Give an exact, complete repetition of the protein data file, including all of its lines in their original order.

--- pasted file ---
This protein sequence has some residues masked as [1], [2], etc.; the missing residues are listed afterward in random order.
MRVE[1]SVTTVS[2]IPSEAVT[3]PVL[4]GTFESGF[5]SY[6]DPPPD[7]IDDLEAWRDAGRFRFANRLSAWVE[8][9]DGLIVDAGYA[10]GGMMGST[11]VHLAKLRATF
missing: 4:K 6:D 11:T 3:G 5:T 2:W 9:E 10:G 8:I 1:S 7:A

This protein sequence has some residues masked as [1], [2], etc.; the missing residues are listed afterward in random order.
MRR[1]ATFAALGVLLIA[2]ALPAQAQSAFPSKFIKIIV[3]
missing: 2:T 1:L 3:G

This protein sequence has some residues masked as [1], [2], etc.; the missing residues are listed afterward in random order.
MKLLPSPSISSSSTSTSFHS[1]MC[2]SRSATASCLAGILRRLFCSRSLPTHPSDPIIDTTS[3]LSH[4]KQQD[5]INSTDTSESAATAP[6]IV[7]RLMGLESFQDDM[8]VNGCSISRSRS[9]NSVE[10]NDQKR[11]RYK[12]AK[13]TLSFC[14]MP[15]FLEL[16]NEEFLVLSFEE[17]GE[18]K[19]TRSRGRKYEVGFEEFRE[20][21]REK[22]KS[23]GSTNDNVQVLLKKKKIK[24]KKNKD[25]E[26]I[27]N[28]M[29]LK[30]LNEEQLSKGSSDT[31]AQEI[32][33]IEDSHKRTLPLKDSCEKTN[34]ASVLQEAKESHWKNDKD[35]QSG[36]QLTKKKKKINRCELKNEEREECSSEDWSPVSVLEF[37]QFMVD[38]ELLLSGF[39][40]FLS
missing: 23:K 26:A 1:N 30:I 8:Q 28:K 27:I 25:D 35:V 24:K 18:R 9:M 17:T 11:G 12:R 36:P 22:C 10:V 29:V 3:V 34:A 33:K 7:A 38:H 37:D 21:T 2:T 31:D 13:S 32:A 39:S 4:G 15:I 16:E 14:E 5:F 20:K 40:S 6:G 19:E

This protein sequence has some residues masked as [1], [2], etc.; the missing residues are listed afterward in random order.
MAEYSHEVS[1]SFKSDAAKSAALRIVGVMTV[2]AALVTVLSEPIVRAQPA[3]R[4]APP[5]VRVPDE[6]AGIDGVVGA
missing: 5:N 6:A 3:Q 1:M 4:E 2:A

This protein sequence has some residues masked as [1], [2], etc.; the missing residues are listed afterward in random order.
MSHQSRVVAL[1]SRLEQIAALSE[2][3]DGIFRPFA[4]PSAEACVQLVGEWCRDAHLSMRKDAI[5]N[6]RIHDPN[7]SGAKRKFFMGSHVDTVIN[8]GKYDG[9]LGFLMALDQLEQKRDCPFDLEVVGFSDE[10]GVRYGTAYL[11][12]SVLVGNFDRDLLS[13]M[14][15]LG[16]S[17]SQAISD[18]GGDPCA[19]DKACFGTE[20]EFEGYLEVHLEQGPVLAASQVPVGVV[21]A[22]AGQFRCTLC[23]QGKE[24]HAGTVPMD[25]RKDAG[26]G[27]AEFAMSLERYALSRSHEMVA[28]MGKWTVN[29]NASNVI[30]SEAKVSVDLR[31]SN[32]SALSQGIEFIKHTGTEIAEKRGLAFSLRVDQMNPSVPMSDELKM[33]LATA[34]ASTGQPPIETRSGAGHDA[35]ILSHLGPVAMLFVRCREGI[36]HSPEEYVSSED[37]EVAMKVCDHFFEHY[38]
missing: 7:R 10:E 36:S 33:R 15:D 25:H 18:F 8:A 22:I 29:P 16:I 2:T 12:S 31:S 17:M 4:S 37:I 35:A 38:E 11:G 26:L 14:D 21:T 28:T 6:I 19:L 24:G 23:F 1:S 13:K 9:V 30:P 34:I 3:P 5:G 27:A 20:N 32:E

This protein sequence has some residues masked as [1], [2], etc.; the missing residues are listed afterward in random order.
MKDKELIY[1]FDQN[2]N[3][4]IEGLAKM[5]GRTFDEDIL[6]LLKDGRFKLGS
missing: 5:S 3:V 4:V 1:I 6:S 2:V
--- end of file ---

This protein sequence has some residues masked as [1], [2], etc.; the missing residues are listed afterward in random order.
MRVE[1]SVTTVS[2]IPSEAVT[3]PVL[4]GTFESGF[5]SY[6]DPPPD[7]IDDLEAWRDAGRFRFANRLSAWVE[8][9]DGLIVDAGYA[10]GGMMGST[11]VHLAKLRATF
missing: 4:K 6:D 11:T 3:G 5:T 2:W 9:E 10:G 8:I 1:S 7:A

This protein sequence has some residues masked as [1], [2], etc.; the missing residues are listed afterward in random order.
MRR[1]ATFAALGVLLIA[2]ALPAQAQSAFPSKFIKIIV[3]
missing: 2:T 1:L 3:G

This protein sequence has some residues masked as [1], [2], etc.; the missing residues are listed afterward in random order.
MKLLPSPSISSSSTSTSFHS[1]MC[2]SRSATASCLAGILRRLFCSRSLPTHPSDPIIDTTS[3]LSH[4]KQQD[5]INSTDTSESAATAP[6]IV[7]RLMGLESFQDDM[8]VNGCSISRSRS[9]NSVE[10]NDQKR[11]RYK[12]AK[13]TLSFC[14]MP[15]FLEL[16]NEEFLVLSFEE[17]GE[18]K[19]TRSRGRKYEVGFEEFRE[20][21]REK[22]KS[23]GSTNDNVQVLLKKKKIK[24]KKNKD[25]E[26]I[27]N[28]M[29]LK[30]LNEEQLSKGSSDT[31]AQEI[32][33]IEDSHKRTLPLKDSCEKTN[34]ASVLQEAKESHWKNDKD[35]QSG[36]QLTKKKKKINRCELKNEEREECSSEDWSPVSVLEF[37]QFMVD[38]ELLLSGF[39][40]FLS
missing: 23:K 26:A 1:N 30:I 8:Q 28:K 27:I 25:D 35:V 24:K 18:R 9:M 17:T 11:G 12:R 36:P 22:C 10:V 29:V 3:V 34:A 33:K 7:A 38:H 37:D 21:T 2:T 31:D 13:S 32:A 39:S 4:G 15:I 16:E 14:E 5:F 20:K 40:S 6:G 19:E

This protein sequence has some residues masked as [1], [2], etc.; the missing residues are listed afterward in random order.
MAEYSHEVS[1]SFKSDAAKSAALRIVGVMTV[2]AALVTVLSEPIVRAQPA[3]R[4]APP[5]VRVPDE[6]AGIDGVVGA
missing: 5:N 6:A 3:Q 1:M 4:E 2:A

This protein sequence has some residues masked as [1], [2], etc.; the missing residues are listed afterward in random order.
MSHQSRVVAL[1]SRLEQIAALSE[2][3]DGIFRPFA[4]PSAEACVQLVGEWCRDAHLSMRKDAI[5]N[6]RIHDPN[7]SGAKRKFFMGSHVDTVIN[8]GKYDG[9]LGFLMALDQLEQKRDCPFDLEVVGFSDE[10]GVRYGTAYL[11][12]SVLVGNFDRDLLS[13]M[14][15]LG[16]S[17]SQAISD[18]GGDPCA[19]DKACFGTE[20]EFEGYLEVHLEQGPVLAASQVPVGVV[21]A[22]AGQFRCTLC[23]QGKE[24]HAGTVPMD[25]RKDAG[26]G[27]AEFAMSLERYALSRSHEMVA[28]MGKWTVN[29]NASNVI[30]SEAKVSVDLR[31]SN[32]SALSQGIEFIKHTGTEIAEKRGLAFSLRVDQMNPSVPMSDELKM[33]LATA[34]ASTGQPPIETRSGAGHDA[35]ILSHLGPVAMLFVRCREGI[36]HSPEEYVSSED[37]EVAMKVCDHFFEHY[38]
missing: 7:R 10:E 36:S 33:R 15:D 25:H 18:F 8:A 22:I 29:P 16:I 2:T 12:S 31:S 17:M 4:S 37:I 35:A 38:E 11:G 26:L 14:D 21:T 28:T 6:I 19:L 24:G 23:F 1:S 13:K 9:V 30:P 34:I 3:P 5:G 27:A 20:N 32:E

This protein sequence has some residues masked as [1], [2], etc.; the missing residues are listed afterward in random order.
MKDKELIY[1]FDQN[2]N[3][4]IEGLAKM[5]GRTFDEDIL[6]LLKDGRFKLGS
missing: 5:S 3:V 4:V 1:I 6:S 2:V